Vista vs Vista64

Discussion in 'Windows Vista' started by comandoed, Mar 4, 2009.

  1. comandoed

    comandoed MDL Novice

    Feb 20, 2008
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    I will soon have computer with mobo IntelD975XBX2, Q6600 Slcar, 4GB memory, 8600GTS, 3 HDD.

    Which of the two is recommended Vista or Vista64? And why?
    Not into gaming.

    thanks
     
  2. vistadude

    vistadude MDL Member

    Oct 7, 2008
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    With the current specs, probably the speed difference will be small between the OS's. But with vista 32, you leave no room to upgrade memory. With vista 64, you can upgrade to 6 or 8 gb ram and get less vista disk thrashing and better performance. If you're absolutely certain you won't upgrade ram, go with vista 32 for best compatibility, but if you have even the slightest inclination to upgrade in the future, go with vista 64.
     
  3. HMonk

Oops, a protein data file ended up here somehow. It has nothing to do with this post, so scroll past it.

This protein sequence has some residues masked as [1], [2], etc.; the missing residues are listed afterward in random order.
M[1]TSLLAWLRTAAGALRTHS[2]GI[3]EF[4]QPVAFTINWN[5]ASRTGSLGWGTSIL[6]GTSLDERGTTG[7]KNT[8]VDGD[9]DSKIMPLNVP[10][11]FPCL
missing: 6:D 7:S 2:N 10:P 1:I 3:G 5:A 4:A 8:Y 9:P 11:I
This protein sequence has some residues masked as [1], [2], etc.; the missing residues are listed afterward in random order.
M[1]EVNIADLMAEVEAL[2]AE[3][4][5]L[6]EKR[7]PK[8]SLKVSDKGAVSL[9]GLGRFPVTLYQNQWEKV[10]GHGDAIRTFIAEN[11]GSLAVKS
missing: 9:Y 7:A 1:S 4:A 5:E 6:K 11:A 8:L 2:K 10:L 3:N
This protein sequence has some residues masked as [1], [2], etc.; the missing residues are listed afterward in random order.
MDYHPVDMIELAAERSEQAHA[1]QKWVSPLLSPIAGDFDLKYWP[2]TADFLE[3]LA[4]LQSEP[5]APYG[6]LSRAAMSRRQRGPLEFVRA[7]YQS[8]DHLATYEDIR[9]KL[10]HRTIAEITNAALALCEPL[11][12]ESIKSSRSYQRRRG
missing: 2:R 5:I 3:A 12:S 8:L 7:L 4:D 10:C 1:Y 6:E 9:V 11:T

HMonk MDL Addicted

    Nov 3, 2008
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    #3 HMonk, Mar 4, 2009
    Last edited: Mar 4, 2009
    x86 v. x64

    Based on my observations, I have concluded that there are two predominating rationales that impel soft- and hardware purchases: what does one want v. what does one need. How many people have to have the latest version of Excel while not being able to utilize 95% of its capabilities? If you did not already know, the answer is the overwhelming majority of them. Many people have to have the latest quad-core CPU even though there are scant few applications that take advantage of quad-core technology; there are fewer yet users who work with those applications. To answer you question intelligibly, knowing that you are not into gaming is it is insufficient. Perhaps you are involved in complex photo or video editing; perhaps you crunch numbers to the nth degree for NASA. You get the point, surely.